Transitions are generally smooth and natural, as is the duration / timing of the few fermatas / general rests. There are very few instances where upon listening meticulously one may truly minor (irrelevant) coordination issues in transitions, between choirs and the orchestra. That’s barely worth mentioning, but I’m thinking of the one example of the ritardando to “Gehaltener” (more retained) at  in the score, in section 8 in the “track” list above: that transition feels slightly, momentarily shaky.
Chailly remains a true servant to Mahler’s score, in the best sense of the word. And (especially before the music starts, and upon conclusion of the two parts) one can almost touch his intent to dedicate this performance to the late Claudio Abbado: Chailly seems as much overwhelmed as the audience when the applause sets in.
As expected for such a high-profile ensemble, the orchestra performance is flawless, impeccable. Coordination, tonal purity and quality are all excellent—I can’t point to any real deficiencies. Maybe, maybe an even larger (!!) string body might have avoided a slight underrepresentation of the string sound, but that may just be the impression from the video.: I can’t judge how much sound engineering was involved, and how much that might have shifted / affected the balance. One also gets an idea about the quality and power of the organ’s “plain jeu”. However, that’s an aspect that can hardly be represented adequately in such a video recording.
One minor quibble, concerning orchestra and conductor: The orchestral introduction to Part II (“tracks” 10 & 11 in the list above, from  in the score, “Etwas bewegter“) features a number of quaver quintuplets (all notes marcato). I can definitely not complain about the articulation in these quintuplets. However, to me, at least some of these sound a bit too metric / rigid: my preference would be for them to feature a little more agogics, to be slightly more fluent / flexible, rhythmically. But of course I cannot say that the performance is incorrect in that point.
With the high quality of this ensemble, it is pointless to try naming all outstanding soloists. They are all excellent, and the booklet has the complete list of all members of the orchestra. Here are just a few obvious highlights (also frequently in the focus of the camera): Jacques Zoon (flute), Ivan Podyomov (oboe), Alessandro Carbonare (clarinet), Matthias Racz (bassoon), Alessio Allegrini (horn), Reinhold Friedrich (trumpet), Gregory Ahss (violin / concertmaster), Wolfram Christ (viola), and Jens Peter Maintz (cello).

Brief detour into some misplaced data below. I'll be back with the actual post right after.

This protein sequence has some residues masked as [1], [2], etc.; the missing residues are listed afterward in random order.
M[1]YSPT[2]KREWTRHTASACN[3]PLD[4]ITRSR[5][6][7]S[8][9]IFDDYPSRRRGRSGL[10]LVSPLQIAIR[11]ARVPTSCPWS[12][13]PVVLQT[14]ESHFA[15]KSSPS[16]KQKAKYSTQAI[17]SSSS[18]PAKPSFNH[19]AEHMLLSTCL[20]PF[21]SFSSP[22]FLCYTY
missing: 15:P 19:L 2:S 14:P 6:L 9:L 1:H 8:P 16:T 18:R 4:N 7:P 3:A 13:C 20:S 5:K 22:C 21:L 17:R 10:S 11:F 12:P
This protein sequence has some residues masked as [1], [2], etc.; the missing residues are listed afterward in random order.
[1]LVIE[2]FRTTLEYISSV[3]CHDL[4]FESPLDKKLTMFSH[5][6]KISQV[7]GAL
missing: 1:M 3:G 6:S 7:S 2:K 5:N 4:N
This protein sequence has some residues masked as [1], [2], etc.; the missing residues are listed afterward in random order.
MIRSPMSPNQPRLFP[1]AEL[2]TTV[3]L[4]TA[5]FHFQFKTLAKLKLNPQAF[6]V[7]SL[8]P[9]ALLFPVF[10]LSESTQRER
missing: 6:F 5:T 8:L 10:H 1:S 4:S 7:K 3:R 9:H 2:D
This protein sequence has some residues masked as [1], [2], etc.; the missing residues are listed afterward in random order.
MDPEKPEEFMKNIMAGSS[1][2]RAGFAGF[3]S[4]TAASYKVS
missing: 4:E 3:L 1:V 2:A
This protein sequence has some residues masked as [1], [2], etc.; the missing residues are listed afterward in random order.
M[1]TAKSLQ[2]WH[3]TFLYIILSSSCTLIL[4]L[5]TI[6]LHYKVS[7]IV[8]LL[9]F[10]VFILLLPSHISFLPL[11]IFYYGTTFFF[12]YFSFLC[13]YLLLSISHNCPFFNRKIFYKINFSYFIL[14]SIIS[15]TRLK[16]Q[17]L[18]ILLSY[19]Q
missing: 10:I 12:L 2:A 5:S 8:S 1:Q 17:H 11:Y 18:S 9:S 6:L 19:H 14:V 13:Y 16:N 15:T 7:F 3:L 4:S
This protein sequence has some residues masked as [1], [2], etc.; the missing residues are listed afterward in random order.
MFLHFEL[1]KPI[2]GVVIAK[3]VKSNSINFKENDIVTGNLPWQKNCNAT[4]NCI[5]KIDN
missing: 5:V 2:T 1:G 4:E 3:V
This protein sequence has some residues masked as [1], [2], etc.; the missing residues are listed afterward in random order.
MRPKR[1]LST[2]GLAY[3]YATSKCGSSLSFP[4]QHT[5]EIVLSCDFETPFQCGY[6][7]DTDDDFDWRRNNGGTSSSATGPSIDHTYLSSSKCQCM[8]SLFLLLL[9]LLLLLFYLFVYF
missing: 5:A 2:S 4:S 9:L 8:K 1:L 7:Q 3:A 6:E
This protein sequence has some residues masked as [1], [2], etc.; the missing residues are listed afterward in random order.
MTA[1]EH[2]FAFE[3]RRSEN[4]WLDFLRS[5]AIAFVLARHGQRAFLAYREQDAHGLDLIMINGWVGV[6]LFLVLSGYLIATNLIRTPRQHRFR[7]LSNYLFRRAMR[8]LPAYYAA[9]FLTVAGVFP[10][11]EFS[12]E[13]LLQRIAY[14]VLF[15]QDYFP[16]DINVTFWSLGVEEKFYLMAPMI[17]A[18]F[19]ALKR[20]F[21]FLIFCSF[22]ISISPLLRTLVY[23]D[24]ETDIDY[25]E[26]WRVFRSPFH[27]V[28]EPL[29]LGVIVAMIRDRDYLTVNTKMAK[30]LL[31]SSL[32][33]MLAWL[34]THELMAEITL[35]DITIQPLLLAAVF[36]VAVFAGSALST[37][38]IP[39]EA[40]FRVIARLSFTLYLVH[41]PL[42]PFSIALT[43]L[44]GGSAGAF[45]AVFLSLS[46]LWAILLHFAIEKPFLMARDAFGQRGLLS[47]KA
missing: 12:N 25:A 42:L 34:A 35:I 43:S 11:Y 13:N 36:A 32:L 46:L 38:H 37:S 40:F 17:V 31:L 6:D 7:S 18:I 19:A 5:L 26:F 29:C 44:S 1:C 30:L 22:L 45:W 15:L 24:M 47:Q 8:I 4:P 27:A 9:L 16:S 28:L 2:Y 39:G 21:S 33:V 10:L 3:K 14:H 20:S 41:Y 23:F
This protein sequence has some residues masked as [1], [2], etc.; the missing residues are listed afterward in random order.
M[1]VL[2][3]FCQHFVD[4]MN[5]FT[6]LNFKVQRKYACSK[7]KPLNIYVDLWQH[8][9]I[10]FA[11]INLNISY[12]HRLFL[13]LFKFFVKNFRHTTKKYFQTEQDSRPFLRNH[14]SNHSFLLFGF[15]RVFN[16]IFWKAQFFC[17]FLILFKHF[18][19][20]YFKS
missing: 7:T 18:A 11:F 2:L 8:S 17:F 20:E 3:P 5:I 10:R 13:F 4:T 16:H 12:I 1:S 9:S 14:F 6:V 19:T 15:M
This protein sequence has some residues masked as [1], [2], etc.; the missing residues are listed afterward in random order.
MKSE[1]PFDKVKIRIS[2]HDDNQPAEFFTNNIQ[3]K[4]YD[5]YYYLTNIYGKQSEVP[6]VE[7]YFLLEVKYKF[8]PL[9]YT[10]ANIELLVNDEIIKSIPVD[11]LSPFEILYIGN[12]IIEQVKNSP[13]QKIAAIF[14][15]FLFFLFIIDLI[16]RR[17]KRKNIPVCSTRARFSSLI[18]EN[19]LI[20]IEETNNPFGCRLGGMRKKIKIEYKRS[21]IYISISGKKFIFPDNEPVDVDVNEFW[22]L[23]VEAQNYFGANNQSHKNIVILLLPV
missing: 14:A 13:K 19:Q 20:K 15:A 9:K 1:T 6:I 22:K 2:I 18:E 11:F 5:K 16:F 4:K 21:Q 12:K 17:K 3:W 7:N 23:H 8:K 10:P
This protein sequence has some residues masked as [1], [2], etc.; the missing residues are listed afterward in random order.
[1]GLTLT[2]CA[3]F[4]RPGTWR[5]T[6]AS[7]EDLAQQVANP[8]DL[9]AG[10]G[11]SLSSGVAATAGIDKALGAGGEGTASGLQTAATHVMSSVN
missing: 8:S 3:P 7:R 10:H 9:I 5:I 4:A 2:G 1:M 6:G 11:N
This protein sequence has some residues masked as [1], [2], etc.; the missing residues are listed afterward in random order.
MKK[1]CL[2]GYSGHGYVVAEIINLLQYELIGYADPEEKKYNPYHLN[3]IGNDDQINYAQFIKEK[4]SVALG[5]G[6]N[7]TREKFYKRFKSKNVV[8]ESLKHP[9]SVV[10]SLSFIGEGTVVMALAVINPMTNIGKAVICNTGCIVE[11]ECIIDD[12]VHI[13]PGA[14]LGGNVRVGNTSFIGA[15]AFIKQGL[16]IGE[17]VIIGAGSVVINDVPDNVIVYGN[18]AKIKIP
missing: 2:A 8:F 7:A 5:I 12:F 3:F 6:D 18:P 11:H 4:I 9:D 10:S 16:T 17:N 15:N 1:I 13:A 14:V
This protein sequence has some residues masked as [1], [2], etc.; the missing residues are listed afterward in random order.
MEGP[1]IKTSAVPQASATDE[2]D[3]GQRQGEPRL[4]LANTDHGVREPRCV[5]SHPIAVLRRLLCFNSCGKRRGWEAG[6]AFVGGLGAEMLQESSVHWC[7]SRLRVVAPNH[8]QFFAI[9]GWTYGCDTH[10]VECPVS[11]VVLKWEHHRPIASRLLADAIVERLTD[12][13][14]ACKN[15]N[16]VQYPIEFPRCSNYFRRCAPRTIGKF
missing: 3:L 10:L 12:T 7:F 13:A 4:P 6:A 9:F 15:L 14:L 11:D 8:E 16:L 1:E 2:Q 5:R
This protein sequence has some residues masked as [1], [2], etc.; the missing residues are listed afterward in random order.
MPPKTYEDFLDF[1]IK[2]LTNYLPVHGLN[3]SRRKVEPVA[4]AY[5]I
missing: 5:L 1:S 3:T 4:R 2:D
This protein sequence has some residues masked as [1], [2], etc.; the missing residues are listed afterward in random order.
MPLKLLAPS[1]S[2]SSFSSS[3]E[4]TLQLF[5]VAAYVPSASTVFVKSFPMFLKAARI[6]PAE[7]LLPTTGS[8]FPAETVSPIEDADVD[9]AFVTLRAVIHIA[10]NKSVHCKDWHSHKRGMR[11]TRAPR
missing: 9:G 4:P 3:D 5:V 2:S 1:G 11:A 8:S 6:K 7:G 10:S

With that many singers, a homogeneous choir sound is a given. The diction / pronunciation in the first part is excellent throughout, in Part II, the Chor des Bayerischen Rundfunks (filling the left half of the podium / choir balcony) proves is truly outstanding in diction, vocal homogeneity, projection and sound, from the softest ppp up to the full glory of the fff. I am particularly impressed with the ppp of the male voices.
As much as one can tell from the recording, also the Tölzer Knabenchor (on the two lateral galleries above the stage) offers excellent homogeneity, strength / projection, as well as diction. I can’t criticize by any means the two non-German speaking choirs, the Latvian Radio Choir and Orfeón Donostiarra—for one, these two choirs are not visually separated (except that the women of Orfeón Donostiarra are dressed all-white). I the Goethe’s text in Part II, close-up views seem to indicate that they are not singing in their mother tongue, and maybe the diction / pronunciation is a tad less clear than that of the choirs singing in their native language. Or is this just what my eyes want to make me believe, trying to read the singer’s lips?
One should keep in mind that the appearance of a voice in such a recording depends on the microphone placement. The same holds true for the vocal balance between the soloists, and the balance between solos, choir, and orchestra. The impression from the video recording may not be in agreement with that from a live concert experience. I’m merely judging the recording, as I have not witnessed the live performance.
Ensemble performance is of particular importance in Part I (Part II with the text from Goethe’s “Faust II” features more solos than ensemble singing). Within the limits of what one can possible / realistically expect, the ensemble performance is excellent, with good vocal balance, well-fitting voices.
One must keep in mind that in this symphony, the performance of the vocal soloists is crucial, very central to the outcome of a performance. I have listened to several CD recordings of this symphony, and in this aspect, the Lucerne performance under Riccardo Chailly is absolutely on a par with notable CD recordings featuring conductors such as Bernard Haitink, Georg Solti, Leonard Bernstein, Claudio Abbado, David Zinman.
If I wanted to be nit-picking, I would say that in the final bars of Part I, the two sopranos should perhaps be a bit more coherent (in timbre and volume) in the partly overlapping high C’s—but that’s criticism at a high level, particularly as these particular notes are not so exposed in this recording. The latter may be seen as regrettable, but in this case also has gratifying aspects, see below.
Ricarda Merbeth, Soprano 1 / Magna Peccatrix